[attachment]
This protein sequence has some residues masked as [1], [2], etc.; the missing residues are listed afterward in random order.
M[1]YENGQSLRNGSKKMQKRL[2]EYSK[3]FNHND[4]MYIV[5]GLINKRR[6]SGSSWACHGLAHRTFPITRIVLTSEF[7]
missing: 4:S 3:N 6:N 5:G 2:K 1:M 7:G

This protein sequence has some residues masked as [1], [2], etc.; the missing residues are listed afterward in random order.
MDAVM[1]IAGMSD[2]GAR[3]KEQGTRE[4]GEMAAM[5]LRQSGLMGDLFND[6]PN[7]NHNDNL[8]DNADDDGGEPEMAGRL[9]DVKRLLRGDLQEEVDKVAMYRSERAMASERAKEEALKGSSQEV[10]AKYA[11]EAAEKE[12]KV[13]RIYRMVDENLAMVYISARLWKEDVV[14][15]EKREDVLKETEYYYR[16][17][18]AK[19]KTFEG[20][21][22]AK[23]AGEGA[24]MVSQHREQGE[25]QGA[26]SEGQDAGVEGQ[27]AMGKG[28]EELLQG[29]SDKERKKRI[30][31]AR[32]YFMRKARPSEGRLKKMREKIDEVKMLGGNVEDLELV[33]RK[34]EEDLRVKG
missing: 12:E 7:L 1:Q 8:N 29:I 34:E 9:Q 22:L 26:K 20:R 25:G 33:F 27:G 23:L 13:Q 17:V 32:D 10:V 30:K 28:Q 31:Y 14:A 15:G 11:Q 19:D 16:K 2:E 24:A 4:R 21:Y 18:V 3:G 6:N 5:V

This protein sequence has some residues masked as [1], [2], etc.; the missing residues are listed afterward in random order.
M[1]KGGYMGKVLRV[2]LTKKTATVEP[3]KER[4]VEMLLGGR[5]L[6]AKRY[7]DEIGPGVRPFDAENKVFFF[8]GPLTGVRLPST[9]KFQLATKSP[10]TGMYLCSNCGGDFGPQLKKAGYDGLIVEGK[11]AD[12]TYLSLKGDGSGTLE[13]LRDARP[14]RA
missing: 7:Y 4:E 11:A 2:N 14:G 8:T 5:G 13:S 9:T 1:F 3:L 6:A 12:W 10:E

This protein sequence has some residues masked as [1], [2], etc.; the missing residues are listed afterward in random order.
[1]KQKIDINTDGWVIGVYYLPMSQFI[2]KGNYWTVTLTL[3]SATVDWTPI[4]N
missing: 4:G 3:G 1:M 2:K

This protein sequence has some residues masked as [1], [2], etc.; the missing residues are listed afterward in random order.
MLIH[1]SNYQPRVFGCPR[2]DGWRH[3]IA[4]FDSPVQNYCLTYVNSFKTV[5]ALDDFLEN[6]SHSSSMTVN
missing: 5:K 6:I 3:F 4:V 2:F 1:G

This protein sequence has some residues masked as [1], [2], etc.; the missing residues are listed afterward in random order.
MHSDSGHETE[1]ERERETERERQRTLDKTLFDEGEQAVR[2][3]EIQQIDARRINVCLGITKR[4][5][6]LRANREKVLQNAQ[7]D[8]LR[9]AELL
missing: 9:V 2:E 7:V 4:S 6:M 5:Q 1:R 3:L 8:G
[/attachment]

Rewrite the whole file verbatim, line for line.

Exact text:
This protein sequence has some residues masked as [1], [2], etc.; the missing residues are listed afterward in random order.
M[1]YENGQSLRNGSKKMQKRL[2]EYSK[3]FNHND[4]MYIV[5]GLINKRR[6]SGSSWACHGLAHRTFPITRIVLTSEF[7]
missing: 4:S 3:N 6:N 5:G 2:K 1:M 7:G

This protein sequence has some residues masked as [1], [2], etc.; the missing residues are listed afterward in random order.
MDAVM[1]IAGMSD[2]GAR[3]KEQGTRE[4]GEMAAM[5]LRQSGLMGDLFND[6]PN[7]NHNDNL[8]DNADDDGGEPEMAGRL[9]DVKRLLRGDLQEEVDKVAMYRSERAMASERAKEEALKGSSQEV[10]AKYA[11]EAAEKE[12]KV[13]RIYRMVDENLAMVYISARLWKEDVV[14][15]EKREDVLKETEYYYR[16][17][18]AK[19]KTFEG[20][21][22]AK[23]AGEGA[24]MVSQHREQGE[25]QGA[26]SEGQDAGVEGQ[27]AMGKG[28]EELLQG[29]SDKERKKRI[30][31]AR[32]YFMRKARPSEGRLKKMREKIDEVKMLGGNVEDLELV[33]RK[34]EEDLRVKG
missing: 12:E 7:L 1:Q 8:N 29:I 34:E 9:Q 22:L 26:K 20:R 25:G 33:F 27:G 23:L 13:Q 17:V 32:D 10:V 30:K 28:Q 31:Y 14:A 15:G 11:Q 19:D 16:K 2:E 24:A 4:R 21:Y 18:V 3:G 6:N 5:V

This protein sequence has some residues masked as [1], [2], etc.; the missing residues are listed afterward in random order.
M[1]KGGYMGKVLRV[2]LTKKTATVEP[3]KER[4]VEMLLGGR[5]L[6]AKRY[7]DEIGPGVRPFDAENKVFFF[8]GPLTGVRLPST[9]KFQLATKSP[10]TGMYLCSNCGGDFGPQLKKAGYDGLIVEGK[11]AD[12]TYLSLKGDGSGTLE[13]LRDARP[14]RA
missing: 7:Y 4:E 11:A 2:N 14:G 8:T 5:G 13:S 9:T 1:F 3:L 6:A 12:W 10:E

This protein sequence has some residues masked as [1], [2], etc.; the missing residues are listed afterward in random order.
[1]KQKIDINTDGWVIGVYYLPMSQFI[2]KGNYWTVTLTL[3]SATVDWTPI[4]N
missing: 4:G 3:G 1:M 2:K

This protein sequence has some residues masked as [1], [2], etc.; the missing residues are listed afterward in random order.
MLIH[1]SNYQPRVFGCPR[2]DGWRH[3]IA[4]FDSPVQNYCLTYVNSFKTV[5]ALDDFLEN[6]SHSSSMTVN
missing: 5:K 6:I 3:F 4:V 2:F 1:G

This protein sequence has some residues masked as [1], [2], etc.; the missing residues are listed afterward in random order.
MHSDSGHETE[1]ERERETERERQRTLDKTLFDEGEQAVR[2][3]EIQQIDARRINVCLGITKR[4][5][6]LRANREKVLQNAQ[7]D[8]LR[9]AELL
missing: 9:V 2:E 7:V 4:S 6:M 5:Q 1:R 3:L 8:G